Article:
There’s more evidence that higher wages may not in fact lead to the end of days for the hospitality industry. Through November, the Seattle–Tacoma–Bellevue area has seen an uptick in restaurant jobs since April, when an ordinance went into effect in Seattle requiring companies with 500 or more employees to raise the minimum wage to $11 an hour and companies with 500 or fewer employees to raise it to $10 an hour. More hikes will come as Seattle phases in a $15 minimum wage through 2021, while Tacoma will phase in a $12 minimum wage by 2018, with the first hike coming this February. Bellevue has not followed suit, but Washington’s statewide minimum wage is already above the federal standard at $9.47 an hour.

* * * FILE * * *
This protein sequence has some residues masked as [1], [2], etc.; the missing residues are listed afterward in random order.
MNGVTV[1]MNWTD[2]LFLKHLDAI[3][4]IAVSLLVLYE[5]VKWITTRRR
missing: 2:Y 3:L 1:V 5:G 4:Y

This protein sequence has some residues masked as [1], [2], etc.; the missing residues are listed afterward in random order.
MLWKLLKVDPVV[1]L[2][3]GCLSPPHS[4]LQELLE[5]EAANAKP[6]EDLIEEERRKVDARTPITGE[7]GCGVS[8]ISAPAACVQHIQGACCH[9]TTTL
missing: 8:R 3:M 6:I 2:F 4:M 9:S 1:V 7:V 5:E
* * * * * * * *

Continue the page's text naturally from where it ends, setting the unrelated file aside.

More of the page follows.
And now, according to figures collected by the Federal Reserve Bank of St. Louis, jobs in the region have increased from 134,500 in March to 136,200 in November. Immediately following the wage hike, there was a drop in restaurant jobs, from 135,300 in January to 133,300 in May, which caused some to go all doom-and-gloom and falsely say it was causing restaurant closures in Seattle. A think tank called American Enterprise Institute pointed to it as proof that a higher minimum wage would have a negative effect on the industry. But those lost jobs have since been gained and then some, with 2,900 added following the May low point, and a total net gain of 900 jobs since January. This is a limited sample, so it’ll have to be seen what happens long-term, and Seattle just hiked wages again on January 1 to $13 for large companies and $12 for smaller companies. Even still, these results seem promising.